Finally, the last breed on our list is the Siberian Husky. Even though many people are against this breed, they get along wonderfully with Border Collies because they are large, playful, and high-energy. Any Border Collie would love to play with a Siberian Husky.
The issue with Siberian Huskies is that they aren’t the best breeds for other animals and sometimes children. They require a whole lot of training, and training them may be tough. Only get a Siberian Husky companion if you are willing to put in a whole lot of work to train them.
- Do Dobermans Get Along With Other Dogs? (Best Companion Dogs)
- Do Huskies Get Along With Cats (Best Way To Make It Work)
- Do Beagles Get Along With Other Dogs? (Best Companion Dogs For Beagles)
- Are Labradors Good With Other Dogs? (Best Companion Dogs)
- Best Companion Dog for Rottweiler (Top 5 Dogs)
Can Two Border Collies Live Together?
Yes! Border Collies actually make the best companion pet for other Border Collies. Since they are of the same breed, they have the same energy levels, quirky traits and are of the same size. This makes them the perfect companions for one another.
Having two Border Collies is an especially good idea if you do not have the time to exercise your Border Collie every day. Adding another Border Collie to the mix will allow the dogs to play with one another, which counts as exercise.
The one thing you need to be careful of when you have two Border Collies is them getting too rough when they play. With two roughhousing dogs, their play can escalate intentionally or unintentionally. Simply supervise how they play in the beginning and correct any unwanted behavior.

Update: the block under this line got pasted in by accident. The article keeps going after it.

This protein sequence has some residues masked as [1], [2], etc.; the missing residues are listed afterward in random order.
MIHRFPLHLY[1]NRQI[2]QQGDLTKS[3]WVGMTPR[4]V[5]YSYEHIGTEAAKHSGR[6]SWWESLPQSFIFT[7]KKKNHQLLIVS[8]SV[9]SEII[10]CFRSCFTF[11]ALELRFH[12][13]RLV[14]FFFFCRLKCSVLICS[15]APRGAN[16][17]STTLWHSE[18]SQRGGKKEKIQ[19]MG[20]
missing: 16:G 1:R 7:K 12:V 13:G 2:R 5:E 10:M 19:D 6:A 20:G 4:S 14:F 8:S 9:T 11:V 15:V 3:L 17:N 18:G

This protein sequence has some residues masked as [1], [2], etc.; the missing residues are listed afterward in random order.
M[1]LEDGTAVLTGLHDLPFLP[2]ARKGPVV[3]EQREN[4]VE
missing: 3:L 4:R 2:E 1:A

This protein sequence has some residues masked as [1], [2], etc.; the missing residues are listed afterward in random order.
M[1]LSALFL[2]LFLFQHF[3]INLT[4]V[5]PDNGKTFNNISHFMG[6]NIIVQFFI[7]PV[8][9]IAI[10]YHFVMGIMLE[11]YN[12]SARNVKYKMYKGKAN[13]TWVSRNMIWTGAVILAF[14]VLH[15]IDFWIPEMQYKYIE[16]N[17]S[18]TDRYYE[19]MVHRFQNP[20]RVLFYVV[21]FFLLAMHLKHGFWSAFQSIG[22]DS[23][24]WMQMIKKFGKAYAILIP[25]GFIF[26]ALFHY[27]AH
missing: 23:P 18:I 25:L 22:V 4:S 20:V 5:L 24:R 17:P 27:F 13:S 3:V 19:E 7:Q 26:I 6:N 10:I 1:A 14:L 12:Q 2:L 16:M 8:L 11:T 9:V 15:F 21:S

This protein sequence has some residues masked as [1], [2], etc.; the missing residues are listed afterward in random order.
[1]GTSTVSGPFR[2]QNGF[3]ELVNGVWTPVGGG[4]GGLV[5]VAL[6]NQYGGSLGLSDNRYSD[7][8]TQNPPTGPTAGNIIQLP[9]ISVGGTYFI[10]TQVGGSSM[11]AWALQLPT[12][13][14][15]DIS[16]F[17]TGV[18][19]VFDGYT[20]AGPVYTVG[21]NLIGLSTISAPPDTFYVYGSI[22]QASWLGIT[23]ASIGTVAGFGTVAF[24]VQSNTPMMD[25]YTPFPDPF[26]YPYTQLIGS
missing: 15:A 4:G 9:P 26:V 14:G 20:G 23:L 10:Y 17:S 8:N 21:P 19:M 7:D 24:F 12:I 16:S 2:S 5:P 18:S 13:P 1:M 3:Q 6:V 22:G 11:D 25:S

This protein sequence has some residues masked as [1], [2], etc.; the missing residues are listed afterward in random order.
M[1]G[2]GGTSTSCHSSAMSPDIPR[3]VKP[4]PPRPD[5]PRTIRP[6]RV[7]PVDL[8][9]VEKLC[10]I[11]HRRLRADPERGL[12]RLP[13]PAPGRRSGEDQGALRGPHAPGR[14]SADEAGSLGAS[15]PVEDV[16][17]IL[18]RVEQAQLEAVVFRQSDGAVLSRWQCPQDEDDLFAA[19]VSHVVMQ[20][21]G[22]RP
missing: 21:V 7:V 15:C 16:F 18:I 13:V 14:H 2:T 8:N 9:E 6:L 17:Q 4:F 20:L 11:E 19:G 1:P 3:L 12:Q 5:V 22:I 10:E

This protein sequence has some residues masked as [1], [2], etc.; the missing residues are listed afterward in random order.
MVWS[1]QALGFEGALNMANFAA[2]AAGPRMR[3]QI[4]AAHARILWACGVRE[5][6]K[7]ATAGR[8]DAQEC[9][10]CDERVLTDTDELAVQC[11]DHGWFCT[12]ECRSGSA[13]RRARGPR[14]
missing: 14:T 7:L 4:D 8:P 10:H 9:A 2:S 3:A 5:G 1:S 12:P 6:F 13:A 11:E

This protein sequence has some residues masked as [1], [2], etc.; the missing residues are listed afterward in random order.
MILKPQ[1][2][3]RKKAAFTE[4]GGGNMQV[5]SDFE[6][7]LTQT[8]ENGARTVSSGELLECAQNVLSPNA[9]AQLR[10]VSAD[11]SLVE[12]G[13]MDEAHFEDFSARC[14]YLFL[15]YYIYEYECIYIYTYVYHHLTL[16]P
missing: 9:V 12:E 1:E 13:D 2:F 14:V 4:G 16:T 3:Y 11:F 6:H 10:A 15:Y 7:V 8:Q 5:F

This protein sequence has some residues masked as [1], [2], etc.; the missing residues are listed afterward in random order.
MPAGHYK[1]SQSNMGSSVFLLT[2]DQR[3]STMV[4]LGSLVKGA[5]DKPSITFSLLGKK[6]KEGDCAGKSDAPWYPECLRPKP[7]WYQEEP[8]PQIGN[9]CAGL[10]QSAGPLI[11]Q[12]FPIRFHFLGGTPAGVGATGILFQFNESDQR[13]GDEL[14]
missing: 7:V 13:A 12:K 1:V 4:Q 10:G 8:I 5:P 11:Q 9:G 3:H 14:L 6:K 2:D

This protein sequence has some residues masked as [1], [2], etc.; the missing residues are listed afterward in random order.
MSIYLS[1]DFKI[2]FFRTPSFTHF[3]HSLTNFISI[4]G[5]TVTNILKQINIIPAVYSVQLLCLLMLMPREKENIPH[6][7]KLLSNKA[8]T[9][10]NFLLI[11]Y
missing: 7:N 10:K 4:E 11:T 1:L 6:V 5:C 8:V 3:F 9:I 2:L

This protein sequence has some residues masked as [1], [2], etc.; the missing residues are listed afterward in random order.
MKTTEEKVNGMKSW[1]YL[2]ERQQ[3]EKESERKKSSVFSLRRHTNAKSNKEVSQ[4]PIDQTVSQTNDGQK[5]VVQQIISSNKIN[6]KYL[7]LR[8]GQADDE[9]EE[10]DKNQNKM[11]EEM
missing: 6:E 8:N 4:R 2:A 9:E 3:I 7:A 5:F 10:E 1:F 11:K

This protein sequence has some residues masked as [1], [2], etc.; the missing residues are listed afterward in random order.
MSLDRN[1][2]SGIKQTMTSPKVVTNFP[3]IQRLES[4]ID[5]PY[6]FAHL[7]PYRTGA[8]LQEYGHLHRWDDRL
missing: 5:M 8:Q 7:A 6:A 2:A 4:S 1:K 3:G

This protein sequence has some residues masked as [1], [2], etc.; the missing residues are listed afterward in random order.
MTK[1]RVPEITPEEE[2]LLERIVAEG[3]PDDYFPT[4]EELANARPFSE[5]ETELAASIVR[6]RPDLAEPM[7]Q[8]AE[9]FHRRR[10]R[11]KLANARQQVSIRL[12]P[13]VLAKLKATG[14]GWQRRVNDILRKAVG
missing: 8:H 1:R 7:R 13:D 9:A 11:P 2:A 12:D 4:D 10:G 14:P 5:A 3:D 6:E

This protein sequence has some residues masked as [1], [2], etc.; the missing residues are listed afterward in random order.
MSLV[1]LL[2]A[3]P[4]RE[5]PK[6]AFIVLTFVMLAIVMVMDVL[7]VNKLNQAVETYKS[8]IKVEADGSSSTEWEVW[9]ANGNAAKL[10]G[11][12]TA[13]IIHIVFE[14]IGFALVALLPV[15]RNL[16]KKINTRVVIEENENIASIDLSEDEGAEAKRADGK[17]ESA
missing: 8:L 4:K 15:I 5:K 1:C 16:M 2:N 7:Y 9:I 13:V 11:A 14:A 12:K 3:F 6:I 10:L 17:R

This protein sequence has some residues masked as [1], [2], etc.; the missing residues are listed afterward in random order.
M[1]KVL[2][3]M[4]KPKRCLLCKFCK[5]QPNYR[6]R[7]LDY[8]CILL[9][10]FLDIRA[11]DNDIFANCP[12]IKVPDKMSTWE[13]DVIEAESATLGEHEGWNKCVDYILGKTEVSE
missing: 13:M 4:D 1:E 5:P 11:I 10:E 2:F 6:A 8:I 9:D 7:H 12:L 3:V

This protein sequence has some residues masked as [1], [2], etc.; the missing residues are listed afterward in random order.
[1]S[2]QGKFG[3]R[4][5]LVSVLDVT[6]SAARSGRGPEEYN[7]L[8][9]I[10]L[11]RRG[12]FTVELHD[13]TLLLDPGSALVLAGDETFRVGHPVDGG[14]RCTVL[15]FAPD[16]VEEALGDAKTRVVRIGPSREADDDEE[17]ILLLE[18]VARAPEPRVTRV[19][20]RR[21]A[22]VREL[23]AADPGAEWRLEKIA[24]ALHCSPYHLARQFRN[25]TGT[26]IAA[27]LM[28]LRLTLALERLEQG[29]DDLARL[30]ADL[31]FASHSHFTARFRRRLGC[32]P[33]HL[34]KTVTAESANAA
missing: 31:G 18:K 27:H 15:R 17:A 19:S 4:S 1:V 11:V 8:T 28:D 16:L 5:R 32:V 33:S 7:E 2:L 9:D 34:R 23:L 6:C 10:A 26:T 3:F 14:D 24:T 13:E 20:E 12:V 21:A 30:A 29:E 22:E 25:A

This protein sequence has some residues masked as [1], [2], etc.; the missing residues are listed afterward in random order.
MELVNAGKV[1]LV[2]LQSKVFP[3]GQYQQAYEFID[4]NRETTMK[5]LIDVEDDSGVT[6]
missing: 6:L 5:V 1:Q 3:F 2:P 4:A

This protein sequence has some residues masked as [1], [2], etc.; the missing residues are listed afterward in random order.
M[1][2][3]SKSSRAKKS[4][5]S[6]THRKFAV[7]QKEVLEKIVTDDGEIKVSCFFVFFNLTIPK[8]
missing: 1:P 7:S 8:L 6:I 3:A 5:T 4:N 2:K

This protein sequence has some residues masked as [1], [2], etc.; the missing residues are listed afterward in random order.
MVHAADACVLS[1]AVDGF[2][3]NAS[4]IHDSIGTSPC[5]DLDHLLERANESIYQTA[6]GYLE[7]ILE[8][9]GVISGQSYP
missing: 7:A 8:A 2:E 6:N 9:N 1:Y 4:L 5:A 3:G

Are Border Collies Good With Small Dogs?
No. Border Collies are not good with small dogs. It is important to pair your Border Collie with other large dogs that can hold their own.
Since Border Collies were bred as herding animals, they naturally wanted to herd smaller creatures, including small dogs. If a Border Collie is around a small dog, it may try to herd the small dog, resulting in nipping and other aggressive behavior. Even if the Border Collie is not trying to hurt the smaller dog, it could happen on accident, or the smaller dog could get aggressive.
Even though Border Collies are not known as being the most aggressive dog in the world, they are not a natural with other dog breeds. Because of their herding background, many breeds do not get along well with the Border Collie.
If you are considering getting a companion for your Border Collie, it is important to select a breed that is energetic, intelligent, and can hold its own. We recommend the German Shepherd, Australian Shepherd, or Golden Retriever. Any one of these dogs would get along well with your Border Collie, as well as other members of the household.
It is important to remember that not all Border Collies are going to be aggressive or uncomfortable around other dogs. Conversely, some Collies may not like the breeds on our list. Before getting any companion dog, it is important to introduce your Border Collie to it so you can see how they interact with one another.